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What is my medical malpractice case worth in Texas?

Painter Law Firm's frequently asked question (FAQ) series

When investigating or developing a potential medical malpractice case, there are two distinct questions that an experienced Texas medical malpractice lawyer must answer.

The first question is whether there was a medical mistake or error that amounts to medical negligence. This is a question for a medical expert to help answer, in conjunction with the attorney. It’s not enough that a doctor, hospital, or nurse made a mistake in providing care. For there to be a medical negligence case, the poor care has to be linked to injuries or damages to the patient.

If the answer to the first question is “yes, there was medical negligence,” then the second question is what are the injuries or damages involved? In other words, how did this incident change the patient’s life?

Some people have called me about situations where there was a crystal-clear medical error, but they recovered completely and were able to go back to work and get on with their lives. These cases have essentially no injuries or damages and, therefore, don’t make sense to pursue in court. In other cases, people come to me for help after they were victimized by medical malpractice that significantly changed their lives.

It’s hard to answer the question up-front of what a medical malpractice case is worth, because each case is unique. In other words, there’s not a set price or number for a medical malpractice case. It’s up to plaintiffs and their attorneys to produce evidence of the full extent of injuries and damages. I’ll summarize them below.

Noneconomic damages are capped. Quite often, it’s hard to put a dollar sign next to the damages that harmed the client the most. Noneconomic damages are things like pain and suffering, mental anguish, physical impairment (including lost mobility or the inability to get around), and disfigurement. Texas tort reform laws place a cap on economic damages like these. The cap is $250,000 if you only sue physicians, but the cap can be as high as $750,000 if you sue physicians and two or more hospitals or facilities.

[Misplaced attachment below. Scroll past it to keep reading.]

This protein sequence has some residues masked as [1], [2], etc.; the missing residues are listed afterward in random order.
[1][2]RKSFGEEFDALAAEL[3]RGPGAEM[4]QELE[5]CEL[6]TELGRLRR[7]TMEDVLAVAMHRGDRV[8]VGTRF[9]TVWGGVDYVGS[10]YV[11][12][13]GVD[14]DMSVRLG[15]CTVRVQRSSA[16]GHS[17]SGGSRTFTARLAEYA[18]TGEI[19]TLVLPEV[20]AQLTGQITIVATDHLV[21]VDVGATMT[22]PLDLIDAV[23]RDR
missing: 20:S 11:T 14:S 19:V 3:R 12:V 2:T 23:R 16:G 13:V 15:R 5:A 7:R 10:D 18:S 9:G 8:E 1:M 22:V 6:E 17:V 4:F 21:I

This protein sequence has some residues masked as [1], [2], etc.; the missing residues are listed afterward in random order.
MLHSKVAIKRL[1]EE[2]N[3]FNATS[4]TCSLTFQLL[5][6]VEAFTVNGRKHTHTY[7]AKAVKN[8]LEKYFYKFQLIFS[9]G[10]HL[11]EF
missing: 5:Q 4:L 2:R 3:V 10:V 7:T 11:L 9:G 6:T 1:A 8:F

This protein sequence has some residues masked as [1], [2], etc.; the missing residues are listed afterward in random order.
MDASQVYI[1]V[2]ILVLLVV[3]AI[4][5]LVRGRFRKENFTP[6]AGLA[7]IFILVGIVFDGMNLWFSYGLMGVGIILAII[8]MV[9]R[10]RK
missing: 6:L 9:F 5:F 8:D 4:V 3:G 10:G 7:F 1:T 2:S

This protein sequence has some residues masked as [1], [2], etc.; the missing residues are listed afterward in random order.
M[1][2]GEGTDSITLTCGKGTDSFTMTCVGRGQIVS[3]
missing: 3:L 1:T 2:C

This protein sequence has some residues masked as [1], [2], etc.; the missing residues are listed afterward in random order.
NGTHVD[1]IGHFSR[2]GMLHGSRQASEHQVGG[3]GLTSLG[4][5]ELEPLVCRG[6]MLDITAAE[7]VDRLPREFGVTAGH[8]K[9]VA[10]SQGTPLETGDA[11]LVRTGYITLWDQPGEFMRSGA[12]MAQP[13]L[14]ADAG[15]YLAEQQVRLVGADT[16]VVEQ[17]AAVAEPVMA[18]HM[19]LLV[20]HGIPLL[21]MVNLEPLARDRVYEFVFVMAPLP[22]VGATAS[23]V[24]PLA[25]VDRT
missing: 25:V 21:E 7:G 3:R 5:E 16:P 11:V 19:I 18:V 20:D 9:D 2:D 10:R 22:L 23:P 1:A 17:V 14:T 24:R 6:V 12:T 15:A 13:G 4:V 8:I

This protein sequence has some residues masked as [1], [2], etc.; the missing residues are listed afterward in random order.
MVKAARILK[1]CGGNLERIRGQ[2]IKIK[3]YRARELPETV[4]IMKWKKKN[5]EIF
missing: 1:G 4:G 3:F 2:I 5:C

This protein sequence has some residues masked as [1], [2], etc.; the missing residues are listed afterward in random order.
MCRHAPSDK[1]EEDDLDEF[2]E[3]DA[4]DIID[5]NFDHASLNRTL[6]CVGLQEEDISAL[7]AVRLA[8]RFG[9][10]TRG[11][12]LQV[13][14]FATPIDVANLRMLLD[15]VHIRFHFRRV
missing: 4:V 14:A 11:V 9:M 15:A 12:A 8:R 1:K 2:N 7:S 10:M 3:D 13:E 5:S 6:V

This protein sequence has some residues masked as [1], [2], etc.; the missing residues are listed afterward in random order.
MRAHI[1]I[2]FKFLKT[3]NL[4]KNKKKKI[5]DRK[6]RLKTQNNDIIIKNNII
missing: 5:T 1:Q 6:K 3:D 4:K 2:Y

Economic damages aren’t capped. These are the types of harms and losses that are easy to define with a dollar sign. Think about things like lost wages, loss of earning capacity, medical bills, and the cost of future care. Given the caps imposed by tort reform on noneconomic damages in Texas, the big driver on the worth or value of a Texas medical malpractice case is what a plaintiff can prove in this category.

As you can imagine, there’s endless variety in how the economic damages in a potential medical malpractice case can play out. A competent, experienced attorney will consider whether, before the injury, the plaintiff was working or not, what the past medical bills are, and how much care would be needed in the future.

Once these questions are answered, they’re put together into a damages model. A damages model is the maximum amount of money that plaintiffs can recover in court for that particular case. Lawyers sometimes call it “your best in court.”

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Robert Painter is an award-winning medical malpractice attorney at Painter Law Firm PLLC, in Houston, Texas. He is a former hospital administrator who represents patients and family members in medical negligence and wrongful death lawsuits all over Texas.

Robert Painter is an award-winning medical malpractice attorney at Painter Law Firm PLLC, in Houston, Texas. He is a former hospital administrator who represents patients and family members in medical negligence and wrongful death lawsuits all over Texas. Contact him by calling 281-580-8800 or emailing him right now.


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